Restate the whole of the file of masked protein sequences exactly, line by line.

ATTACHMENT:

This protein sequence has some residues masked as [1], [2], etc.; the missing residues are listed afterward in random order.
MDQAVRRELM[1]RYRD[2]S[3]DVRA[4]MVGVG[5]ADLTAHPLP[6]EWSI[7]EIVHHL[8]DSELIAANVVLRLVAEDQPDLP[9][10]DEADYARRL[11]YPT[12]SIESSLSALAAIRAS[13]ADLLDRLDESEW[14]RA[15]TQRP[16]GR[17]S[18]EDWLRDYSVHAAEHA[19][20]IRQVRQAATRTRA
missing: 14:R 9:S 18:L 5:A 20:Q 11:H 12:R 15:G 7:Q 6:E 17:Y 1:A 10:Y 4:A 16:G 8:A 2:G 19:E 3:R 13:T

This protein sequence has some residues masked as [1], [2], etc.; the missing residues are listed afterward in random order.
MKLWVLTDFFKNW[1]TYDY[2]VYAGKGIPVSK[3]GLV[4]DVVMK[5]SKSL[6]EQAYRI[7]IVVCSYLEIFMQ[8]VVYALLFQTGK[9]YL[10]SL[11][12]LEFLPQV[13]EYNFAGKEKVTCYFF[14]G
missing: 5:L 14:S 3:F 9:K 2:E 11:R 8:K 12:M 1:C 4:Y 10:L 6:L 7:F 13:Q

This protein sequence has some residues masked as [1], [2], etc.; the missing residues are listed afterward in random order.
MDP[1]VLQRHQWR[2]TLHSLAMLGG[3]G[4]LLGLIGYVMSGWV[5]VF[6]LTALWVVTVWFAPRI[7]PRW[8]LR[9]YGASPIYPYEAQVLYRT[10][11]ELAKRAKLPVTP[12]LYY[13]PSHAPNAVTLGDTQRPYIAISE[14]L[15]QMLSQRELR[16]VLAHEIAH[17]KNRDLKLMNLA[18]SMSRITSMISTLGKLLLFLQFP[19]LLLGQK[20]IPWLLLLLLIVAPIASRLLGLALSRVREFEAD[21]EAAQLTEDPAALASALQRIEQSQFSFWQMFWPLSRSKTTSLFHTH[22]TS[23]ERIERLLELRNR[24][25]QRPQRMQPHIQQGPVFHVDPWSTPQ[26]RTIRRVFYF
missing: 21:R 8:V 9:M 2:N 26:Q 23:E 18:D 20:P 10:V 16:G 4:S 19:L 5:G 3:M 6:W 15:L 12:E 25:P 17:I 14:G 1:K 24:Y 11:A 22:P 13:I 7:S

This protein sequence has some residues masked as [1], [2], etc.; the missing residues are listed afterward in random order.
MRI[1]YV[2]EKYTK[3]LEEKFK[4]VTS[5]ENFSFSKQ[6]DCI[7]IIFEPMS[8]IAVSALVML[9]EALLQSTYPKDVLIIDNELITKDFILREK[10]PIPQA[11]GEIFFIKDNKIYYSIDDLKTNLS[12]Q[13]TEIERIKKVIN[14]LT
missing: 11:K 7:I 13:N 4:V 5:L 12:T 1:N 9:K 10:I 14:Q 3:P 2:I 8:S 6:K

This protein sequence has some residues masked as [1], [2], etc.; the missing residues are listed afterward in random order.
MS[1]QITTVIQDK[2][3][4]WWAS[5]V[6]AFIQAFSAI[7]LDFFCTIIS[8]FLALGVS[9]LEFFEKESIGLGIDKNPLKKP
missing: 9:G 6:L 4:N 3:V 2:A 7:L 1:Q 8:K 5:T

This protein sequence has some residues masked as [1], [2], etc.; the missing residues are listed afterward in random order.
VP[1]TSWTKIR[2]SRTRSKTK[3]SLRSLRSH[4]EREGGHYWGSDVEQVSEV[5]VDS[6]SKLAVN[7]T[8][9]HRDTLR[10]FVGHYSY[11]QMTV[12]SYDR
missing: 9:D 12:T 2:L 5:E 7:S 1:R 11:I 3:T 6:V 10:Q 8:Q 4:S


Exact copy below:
This protein sequence has some residues masked as [1], [2], etc.; the missing residues are listed afterward in random order.
MDQAVRRELM[1]RYRD[2]S[3]DVRA[4]MVGVG[5]ADLTAHPLP[6]EWSI[7]EIVHHL[8]DSELIAANVVLRLVAEDQPDLP[9][10]DEADYARRL[11]YPT[12]SIESSLSALAAIRAS[13]ADLLDRLDESEW[14]RA[15]TQRP[16]GR[17]S[18]EDWLRDYSVHAAEHA[19][20]IRQVRQAATRTRA
missing: 14:R 9:S 18:L 5:A 20:Q 11:H 12:R 15:G 7:Q 6:E 17:Y 1:A 10:Y 4:A 16:G 8:A 2:G 19:E 3:R 13:T

This protein sequence has some residues masked as [1], [2], etc.; the missing residues are listed afterward in random order.
MKLWVLTDFFKNW[1]TYDY[2]VYAGKGIPVSK[3]GLV[4]DVVMK[5]SKSL[6]EQAYRI[7]IVVCSYLEIFMQ[8]VVYALLFQTGK[9]YL[10]SL[11][12]LEFLPQV[13]EYNFAGKEKVTCYFF[14]G
missing: 5:L 14:S 3:F 9:K 2:E 11:R 8:K 12:M 1:C 4:Y 10:L 6:L 7:F 13:Q

This protein sequence has some residues masked as [1], [2], etc.; the missing residues are listed afterward in random order.
MDP[1]VLQRHQWR[2]TLHSLAMLGG[3]G[4]LLGLIGYVMSGWV[5]VF[6]LTALWVVTVWFAPRI[7]PRW[8]LR[9]YGASPIYPYEAQVLYRT[10][11]ELAKRAKLPVTP[12]LYY[13]PSHAPNAVTLGDTQRPYIAISE[14]L[15]QMLSQRELR[16]VLAHEIAH[17]KNRDLKLMNLA[18]SMSRITSMISTLGKLLLFLQFP[19]LLLGQK[20]IPWLLLLLLIVAPIASRLLGLALSRVREFEAD[21]EAAQLTEDPAALASALQRIEQSQFSFWQMFWPLSRSKTTSLFHTH[22]TS[23]ERIERLLELRNR[24][25]QRPQRMQPHIQQGPVFHVDPWSTPQ[26]RTIRRVFYF
missing: 21:R 8:V 9:M 2:N 26:Q 23:E 18:D 20:P 10:V 16:G 4:S 19:L 5:G 3:M 6:W 15:L 12:E 25:P 17:I 14:G 1:K 24:Y 11:A 22:P 13:I 7:S

This protein sequence has some residues masked as [1], [2], etc.; the missing residues are listed afterward in random order.
MRI[1]YV[2]EKYTK[3]LEEKFK[4]VTS[5]ENFSFSKQ[6]DCI[7]IIFEPMS[8]IAVSALVML[9]EALLQSTYPKDVLIIDNELITKDFILREK[10]PIPQA[11]GEIFFIKDNKIYYSIDDLKTNLS[12]Q[13]TEIERIKKVIN[14]LT
missing: 11:K 7:I 13:N 4:V 5:L 12:T 1:N 9:K 10:I 14:Q 3:P 2:I 8:S 6:K

This protein sequence has some residues masked as [1], [2], etc.; the missing residues are listed afterward in random order.
MS[1]QITTVIQDK[2][3][4]WWAS[5]V[6]AFIQAFSAI[7]LDFFCTIIS[8]FLALGVS[9]LEFFEKESIGLGIDKNPLKKP
missing: 9:G 6:L 4:N 3:V 2:A 7:L 1:Q 8:K 5:T

This protein sequence has some residues masked as [1], [2], etc.; the missing residues are listed afterward in random order.
VP[1]TSWTKIR[2]SRTRSKTK[3]SLRSLRSH[4]EREGGHYWGSDVEQVSEV[5]VDS[6]SKLAVN[7]T[8][9]HRDTLR[10]FVGHYSY[11]QMTV[12]SYDR
missing: 9:D 12:T 2:L 5:E 7:S 1:R 11:I 3:T 6:V 10:Q 8:Q 4:S